I don’t think you’re confused. I just think people have very different definitions of trash talk. Or rather, all trash talk is not created equal. We definitely weren't friends (not at the time of my examples); we were rivals that respected each other. Neither of us took the jabs seriously because of that respect. It's not like I only talked to her to trash talk. It’s also not as if the entire interview consists of trash talking. Like I said earlier, it’s still very easy to have a meaningful discussion about running. The trash talk will lead to an anecdote about the hot dogs and maybe we’ll go right into talking about our different technique and its advantages/disadvantages. It’s not hard at all and we both get to relax a bit with familiar banter. It’s not black and white. You can have one while having the other. In track and & field, I guess you can say trash talk is a form of camaraderie, especially if you are on a relay team. Can you have camaraderie without it? Yes. Can you have camaraderie with it? Yes.


el henry said:
I don't understand figure skating *fans* being thin skinned. Again, maybe I am personalizing too much, but let's take my fav, Jason. I can recite the usual criticisms leveled against him in my sleep. When I respond to one of them and say, no, not true, how can say you that, makes no sense, it's because I am a robust and passionate fan of my fav skater. I am being the opposite of thin skinned.

Fans and the sport itself, not the athletes. One begets the other. I wasn't talking about reaction/response to criticism of one's favorite skaters. That's normal.
 

moonvine

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There's a pretty far cry between "Hey, you call that a triple axel, not on my ice buddy, imma hittin' 300 points this comp?" and "It's hard to do better than I've already done, so if I don't do better than 300 this comp, it's gonna be a disappointment." or "People say I'm the best American skater but I want people to say I'm the best skater. period."

Trash talk isn't about disrespect, it's really about whether you're willing to bet against everyone and prove them wrong.

I disagree with most skaters have different and/or engaging personalities; every skater's interview is "I still got a long way to go". It sounds like there are no unique motivations other "wanting to compete with the best" or "improve myself". It's like watching a movie and all the character's motivations and backstory are just "I want to win". Completely 2 dimensional
I think you're equating trash talk with trying to gain a competitive edge or directing hate towards someone. Trash talk isn't and shouldn't be about that. I'm pointing out that skaters can add to the broadcasts and storylines if they say things like "X is a good skater, I'm gonna beat him/her anyways." The point isn't actually to put someone down, but to put yourself out there and to make people interested in the competition. Competitions are shows at the end of the day, if personalities are just super generic and boring that's not interesting at all.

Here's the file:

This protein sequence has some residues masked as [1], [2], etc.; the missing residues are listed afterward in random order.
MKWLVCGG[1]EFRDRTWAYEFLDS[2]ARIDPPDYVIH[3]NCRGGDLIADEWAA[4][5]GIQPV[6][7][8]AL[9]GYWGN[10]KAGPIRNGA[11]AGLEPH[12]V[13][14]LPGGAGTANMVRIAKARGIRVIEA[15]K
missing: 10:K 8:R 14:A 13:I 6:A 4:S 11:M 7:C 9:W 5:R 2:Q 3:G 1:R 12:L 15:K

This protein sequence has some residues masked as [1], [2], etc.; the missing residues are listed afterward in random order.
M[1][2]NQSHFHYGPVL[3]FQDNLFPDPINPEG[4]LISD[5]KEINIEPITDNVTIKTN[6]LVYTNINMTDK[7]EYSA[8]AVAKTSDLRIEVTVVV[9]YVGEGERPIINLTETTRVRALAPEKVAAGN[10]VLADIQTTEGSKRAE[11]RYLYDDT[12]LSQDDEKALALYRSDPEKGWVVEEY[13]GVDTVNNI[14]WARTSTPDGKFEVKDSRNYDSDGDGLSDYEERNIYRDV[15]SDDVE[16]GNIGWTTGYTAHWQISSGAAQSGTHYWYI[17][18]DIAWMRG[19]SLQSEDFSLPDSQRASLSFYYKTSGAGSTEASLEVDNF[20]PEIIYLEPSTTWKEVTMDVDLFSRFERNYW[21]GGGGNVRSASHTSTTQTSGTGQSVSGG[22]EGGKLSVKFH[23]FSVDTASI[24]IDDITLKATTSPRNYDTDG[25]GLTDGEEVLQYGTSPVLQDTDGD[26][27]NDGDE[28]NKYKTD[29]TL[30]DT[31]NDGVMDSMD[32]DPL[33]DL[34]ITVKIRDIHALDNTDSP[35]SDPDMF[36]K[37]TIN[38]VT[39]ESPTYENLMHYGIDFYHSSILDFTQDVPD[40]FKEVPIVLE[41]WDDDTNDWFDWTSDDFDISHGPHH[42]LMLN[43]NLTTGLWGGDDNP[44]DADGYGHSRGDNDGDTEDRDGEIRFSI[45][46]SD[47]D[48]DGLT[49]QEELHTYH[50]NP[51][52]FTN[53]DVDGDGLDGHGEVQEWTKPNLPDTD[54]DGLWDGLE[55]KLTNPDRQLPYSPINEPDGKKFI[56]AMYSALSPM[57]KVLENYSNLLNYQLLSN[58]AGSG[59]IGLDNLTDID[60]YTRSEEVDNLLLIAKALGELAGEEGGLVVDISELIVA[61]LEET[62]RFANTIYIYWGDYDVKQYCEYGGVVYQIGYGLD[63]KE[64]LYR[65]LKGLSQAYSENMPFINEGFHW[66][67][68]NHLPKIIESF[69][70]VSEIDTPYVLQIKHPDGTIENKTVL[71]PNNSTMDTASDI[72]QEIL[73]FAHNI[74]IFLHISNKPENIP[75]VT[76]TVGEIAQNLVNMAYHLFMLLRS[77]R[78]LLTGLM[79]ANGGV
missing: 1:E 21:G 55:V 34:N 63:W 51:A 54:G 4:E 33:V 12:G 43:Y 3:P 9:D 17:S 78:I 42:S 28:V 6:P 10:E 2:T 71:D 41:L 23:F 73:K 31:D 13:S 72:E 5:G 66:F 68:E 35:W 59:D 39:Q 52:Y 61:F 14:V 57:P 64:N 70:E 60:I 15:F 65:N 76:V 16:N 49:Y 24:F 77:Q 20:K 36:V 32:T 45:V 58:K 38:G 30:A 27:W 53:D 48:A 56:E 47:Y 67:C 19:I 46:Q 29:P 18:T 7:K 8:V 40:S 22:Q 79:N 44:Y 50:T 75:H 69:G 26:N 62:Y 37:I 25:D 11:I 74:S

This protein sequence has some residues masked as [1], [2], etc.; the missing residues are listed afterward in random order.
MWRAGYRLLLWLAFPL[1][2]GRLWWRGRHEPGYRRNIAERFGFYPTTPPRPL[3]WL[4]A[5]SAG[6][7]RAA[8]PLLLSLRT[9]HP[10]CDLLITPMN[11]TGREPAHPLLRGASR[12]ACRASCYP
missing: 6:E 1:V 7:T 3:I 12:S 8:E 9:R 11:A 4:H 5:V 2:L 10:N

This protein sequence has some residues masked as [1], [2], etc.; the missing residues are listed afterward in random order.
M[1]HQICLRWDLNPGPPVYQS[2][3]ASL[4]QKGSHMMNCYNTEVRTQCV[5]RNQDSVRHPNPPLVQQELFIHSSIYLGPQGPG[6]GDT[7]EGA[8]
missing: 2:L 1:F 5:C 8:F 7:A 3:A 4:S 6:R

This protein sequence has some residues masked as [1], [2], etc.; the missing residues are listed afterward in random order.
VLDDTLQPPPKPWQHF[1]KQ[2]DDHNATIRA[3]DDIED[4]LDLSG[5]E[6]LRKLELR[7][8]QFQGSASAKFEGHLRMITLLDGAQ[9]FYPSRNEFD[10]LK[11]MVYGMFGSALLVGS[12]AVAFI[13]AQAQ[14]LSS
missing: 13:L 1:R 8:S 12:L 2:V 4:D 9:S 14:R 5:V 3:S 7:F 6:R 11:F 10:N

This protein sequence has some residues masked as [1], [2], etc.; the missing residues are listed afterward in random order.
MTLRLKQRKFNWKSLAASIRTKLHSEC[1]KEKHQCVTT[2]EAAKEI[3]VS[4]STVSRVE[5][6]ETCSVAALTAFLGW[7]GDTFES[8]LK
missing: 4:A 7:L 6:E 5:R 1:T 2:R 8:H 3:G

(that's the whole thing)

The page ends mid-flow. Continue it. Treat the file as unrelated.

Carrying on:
Their personalities are not “generic and boring.” Sounds like to me you are basing your perception of them off their interviews. Many of them don’t even get interviewed. Their personalities and back stories are as varied as any group of people. If you were to watch them for awhile you might see that. All of them, not just the ones shown on TV.
 

moonvine

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And honestly even going back to interviews - I distinctly remember Alexa, when she and Chris made the Olympics, overcome with joy and crying so hard she couldn’t talk. Andrea Joyce kept picking at her. She finally was able to choke out “God is good.” Then Chris pretty much said “that’s enough Andrea.” It was lovely.
 

ice coverage

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... Of course, the sport can stay the same and the same people can watch it every year, or maybe it can grow and pander to different audiences. ...

Pander?? Yikes.

For most skaters who are current competitors, "trash talk" would be totally out of character, AFAIK.
Although I would be happy for the sport to find other ways to grow in the U.S. (where I live), I would be completely turned off by the thought of skaters "pandering" to anyone by pretending to "trash talk" -- saying things that would not come out of their mouths organically.

I remember a brief spontaneous conversation on Twitter between two top ice dancers (both male) from the U.S. -- who were training mates.
I forget how it started, but with complete sincerity, they were trying to out-praise each other's twizzles. After trading compliments back and forth, one of them finally declared, "OK, that does it ... when we get home, we need to have a twizzle-off!"
(I think they were at a competition at the time.)

... Figure skating should be entertaining to watch, there should be storylines and rivalries, something to make people interested in the sport. ...

I like skating to be entertaining, I like storylines and (friendly/respectful) rivalries, I like "fluff" that makes me interested in the sport.
But again, I would be completely turned off by skaters pretending to "trash talk." I have no desire for skaters to behave artificially in order to give NBC a storyline.